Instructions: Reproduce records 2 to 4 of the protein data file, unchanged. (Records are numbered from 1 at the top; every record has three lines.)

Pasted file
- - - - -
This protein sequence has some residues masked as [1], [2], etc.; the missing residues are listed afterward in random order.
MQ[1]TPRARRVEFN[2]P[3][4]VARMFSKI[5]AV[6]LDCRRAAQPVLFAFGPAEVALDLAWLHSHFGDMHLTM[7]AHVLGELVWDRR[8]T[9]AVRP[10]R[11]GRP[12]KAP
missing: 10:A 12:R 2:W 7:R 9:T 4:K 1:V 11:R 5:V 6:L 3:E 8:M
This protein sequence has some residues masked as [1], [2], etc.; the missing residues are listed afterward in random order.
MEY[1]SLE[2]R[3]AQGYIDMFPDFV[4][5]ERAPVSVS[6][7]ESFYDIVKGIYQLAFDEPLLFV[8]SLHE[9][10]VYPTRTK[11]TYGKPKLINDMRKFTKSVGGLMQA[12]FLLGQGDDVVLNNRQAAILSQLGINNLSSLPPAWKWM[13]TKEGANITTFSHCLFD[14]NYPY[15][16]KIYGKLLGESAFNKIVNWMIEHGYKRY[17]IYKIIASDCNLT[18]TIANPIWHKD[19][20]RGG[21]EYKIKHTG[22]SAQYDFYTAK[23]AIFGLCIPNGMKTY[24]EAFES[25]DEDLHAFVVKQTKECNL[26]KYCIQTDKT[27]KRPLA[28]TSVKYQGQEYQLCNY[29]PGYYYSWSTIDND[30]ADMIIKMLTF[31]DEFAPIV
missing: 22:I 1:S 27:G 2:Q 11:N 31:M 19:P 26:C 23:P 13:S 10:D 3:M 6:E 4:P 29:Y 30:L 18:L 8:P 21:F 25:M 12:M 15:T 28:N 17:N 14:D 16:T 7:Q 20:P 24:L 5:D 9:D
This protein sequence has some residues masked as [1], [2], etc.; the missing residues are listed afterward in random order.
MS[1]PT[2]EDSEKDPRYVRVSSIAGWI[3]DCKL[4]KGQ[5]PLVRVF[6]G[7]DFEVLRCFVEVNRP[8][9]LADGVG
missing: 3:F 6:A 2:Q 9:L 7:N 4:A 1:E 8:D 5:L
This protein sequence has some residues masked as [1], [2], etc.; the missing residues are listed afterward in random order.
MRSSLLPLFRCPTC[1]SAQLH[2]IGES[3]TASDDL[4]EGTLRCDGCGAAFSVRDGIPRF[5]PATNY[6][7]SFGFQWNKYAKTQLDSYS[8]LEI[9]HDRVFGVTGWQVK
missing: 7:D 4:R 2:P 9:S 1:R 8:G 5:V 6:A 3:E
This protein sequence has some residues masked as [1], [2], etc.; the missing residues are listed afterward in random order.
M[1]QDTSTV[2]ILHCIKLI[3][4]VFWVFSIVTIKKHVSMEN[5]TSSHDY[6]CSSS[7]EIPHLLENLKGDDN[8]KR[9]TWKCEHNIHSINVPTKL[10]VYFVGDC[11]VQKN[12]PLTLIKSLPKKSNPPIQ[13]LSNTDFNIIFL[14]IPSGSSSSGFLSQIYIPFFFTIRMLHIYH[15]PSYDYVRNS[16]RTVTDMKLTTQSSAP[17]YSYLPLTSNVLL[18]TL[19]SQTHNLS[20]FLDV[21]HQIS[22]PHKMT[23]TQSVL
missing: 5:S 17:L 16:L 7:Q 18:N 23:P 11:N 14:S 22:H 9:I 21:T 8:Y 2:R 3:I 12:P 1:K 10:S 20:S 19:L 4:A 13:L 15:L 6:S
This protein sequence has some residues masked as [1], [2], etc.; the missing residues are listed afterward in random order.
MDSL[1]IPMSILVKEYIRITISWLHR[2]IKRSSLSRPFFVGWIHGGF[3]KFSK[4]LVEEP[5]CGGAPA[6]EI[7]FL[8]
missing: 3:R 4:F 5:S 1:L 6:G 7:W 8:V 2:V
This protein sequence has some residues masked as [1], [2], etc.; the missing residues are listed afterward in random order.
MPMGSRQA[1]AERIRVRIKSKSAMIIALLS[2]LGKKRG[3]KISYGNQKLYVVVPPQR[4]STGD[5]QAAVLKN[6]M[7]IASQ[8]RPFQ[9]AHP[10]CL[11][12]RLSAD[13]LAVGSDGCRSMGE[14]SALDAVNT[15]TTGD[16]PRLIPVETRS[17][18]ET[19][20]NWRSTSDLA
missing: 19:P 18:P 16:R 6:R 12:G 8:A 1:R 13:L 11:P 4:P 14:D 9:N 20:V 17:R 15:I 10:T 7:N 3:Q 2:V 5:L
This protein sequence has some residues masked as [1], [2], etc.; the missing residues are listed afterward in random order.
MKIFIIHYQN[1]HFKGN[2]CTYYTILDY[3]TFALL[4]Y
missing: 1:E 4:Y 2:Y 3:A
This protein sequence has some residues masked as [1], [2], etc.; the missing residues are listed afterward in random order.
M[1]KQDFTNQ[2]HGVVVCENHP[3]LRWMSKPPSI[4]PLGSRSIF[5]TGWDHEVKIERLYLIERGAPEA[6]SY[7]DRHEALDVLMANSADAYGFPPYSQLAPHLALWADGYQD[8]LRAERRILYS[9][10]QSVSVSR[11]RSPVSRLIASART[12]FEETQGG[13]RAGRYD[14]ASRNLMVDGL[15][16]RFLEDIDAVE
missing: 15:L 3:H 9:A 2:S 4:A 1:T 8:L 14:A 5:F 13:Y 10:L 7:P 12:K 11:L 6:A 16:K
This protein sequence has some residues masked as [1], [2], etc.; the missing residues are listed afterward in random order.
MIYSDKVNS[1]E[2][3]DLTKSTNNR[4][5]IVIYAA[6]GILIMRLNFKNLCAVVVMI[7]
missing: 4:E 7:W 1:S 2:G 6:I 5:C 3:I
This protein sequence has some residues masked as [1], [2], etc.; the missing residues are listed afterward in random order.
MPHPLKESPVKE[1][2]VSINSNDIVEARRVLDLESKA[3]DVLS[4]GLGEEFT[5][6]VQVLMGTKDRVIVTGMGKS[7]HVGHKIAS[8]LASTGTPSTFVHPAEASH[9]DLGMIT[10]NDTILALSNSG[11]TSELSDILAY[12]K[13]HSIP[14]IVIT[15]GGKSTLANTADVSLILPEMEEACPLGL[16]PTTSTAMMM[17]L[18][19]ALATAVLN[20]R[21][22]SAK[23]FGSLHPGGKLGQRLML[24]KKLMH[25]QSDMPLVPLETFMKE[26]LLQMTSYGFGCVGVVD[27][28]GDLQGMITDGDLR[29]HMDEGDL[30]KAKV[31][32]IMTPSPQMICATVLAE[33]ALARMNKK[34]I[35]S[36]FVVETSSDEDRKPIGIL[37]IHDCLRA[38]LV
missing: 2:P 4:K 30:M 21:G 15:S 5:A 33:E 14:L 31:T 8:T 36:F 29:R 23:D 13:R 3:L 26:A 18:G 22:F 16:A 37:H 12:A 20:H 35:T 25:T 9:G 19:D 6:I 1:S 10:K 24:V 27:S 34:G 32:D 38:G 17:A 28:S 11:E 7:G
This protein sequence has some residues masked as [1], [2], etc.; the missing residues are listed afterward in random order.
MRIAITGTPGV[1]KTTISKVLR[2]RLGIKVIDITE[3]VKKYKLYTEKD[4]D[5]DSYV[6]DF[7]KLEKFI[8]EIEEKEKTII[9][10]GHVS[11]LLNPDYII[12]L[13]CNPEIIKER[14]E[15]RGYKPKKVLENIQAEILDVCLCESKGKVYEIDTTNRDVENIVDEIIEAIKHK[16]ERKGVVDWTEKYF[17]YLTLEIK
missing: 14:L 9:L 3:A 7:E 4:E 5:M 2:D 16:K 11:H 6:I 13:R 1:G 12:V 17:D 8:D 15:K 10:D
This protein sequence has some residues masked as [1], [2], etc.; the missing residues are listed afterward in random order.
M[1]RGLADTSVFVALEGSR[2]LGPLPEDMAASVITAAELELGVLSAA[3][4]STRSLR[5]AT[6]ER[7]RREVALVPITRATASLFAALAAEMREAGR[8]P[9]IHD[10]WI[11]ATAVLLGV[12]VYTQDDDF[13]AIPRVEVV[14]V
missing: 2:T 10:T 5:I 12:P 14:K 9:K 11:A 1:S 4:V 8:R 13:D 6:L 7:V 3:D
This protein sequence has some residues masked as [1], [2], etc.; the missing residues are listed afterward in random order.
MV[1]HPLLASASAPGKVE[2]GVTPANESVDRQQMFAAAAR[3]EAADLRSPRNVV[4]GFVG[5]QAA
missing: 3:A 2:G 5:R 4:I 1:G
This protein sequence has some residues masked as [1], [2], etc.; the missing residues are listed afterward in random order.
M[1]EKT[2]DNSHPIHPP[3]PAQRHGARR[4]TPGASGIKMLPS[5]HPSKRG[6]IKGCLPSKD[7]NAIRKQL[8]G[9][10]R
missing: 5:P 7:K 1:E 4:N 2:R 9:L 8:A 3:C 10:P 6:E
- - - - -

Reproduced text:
This protein sequence has some residues masked as [1], [2], etc.; the missing residues are listed afterward in random order.
MEY[1]SLE[2]R[3]AQGYIDMFPDFV[4][5]ERAPVSVS[6][7]ESFYDIVKGIYQLAFDEPLLFV[8]SLHE[9][10]VYPTRTK[11]TYGKPKLINDMRKFTKSVGGLMQA[12]FLLGQGDDVVLNNRQAAILSQLGINNLSSLPPAWKWM[13]TKEGANITTFSHCLFD[14]NYPY[15][16]KIYGKLLGESAFNKIVNWMIEHGYKRY[17]IYKIIASDCNLT[18]TIANPIWHKD[19][20]RGG[21]EYKIKHTG[22]SAQYDFYTAK[23]AIFGLCIPNGMKTY[24]EAFES[25]DEDLHAFVVKQTKECNL[26]KYCIQTDKT[27]KRPLA[28]TSVKYQGQEYQLCNY[29]PGYYYSWSTIDND[30]ADMIIKMLTF[31]DEFAPIV
missing: 22:I 1:S 27:G 2:Q 11:N 31:M 19:P 26:C 23:P 13:S 10:D 3:M 6:E 4:P 29:Y 30:L 18:L 8:P 21:F 25:M 12:M 15:T 28:N 17:N 14:D 16:T 7:Q 20:P 24:L 5:D 9:D
This protein sequence has some residues masked as [1], [2], etc.; the missing residues are listed afterward in random order.
MS[1]PT[2]EDSEKDPRYVRVSSIAGWI[3]DCKL[4]KGQ[5]PLVRVF[6]G[7]DFEVLRCFVEVNRP[8][9]LADGVG
missing: 3:F 6:A 2:Q 9:L 7:N 4:A 1:E 8:D 5:L
This protein sequence has some residues masked as [1], [2], etc.; the missing residues are listed afterward in random order.
MRSSLLPLFRCPTC[1]SAQLH[2]IGES[3]TASDDL[4]EGTLRCDGCGAAFSVRDGIPRF[5]PATNY[6][7]SFGFQWNKYAKTQLDSYS[8]LEI[9]HDRVFGVTGWQVK
missing: 7:D 4:R 2:P 9:S 1:R 8:G 5:V 6:A 3:E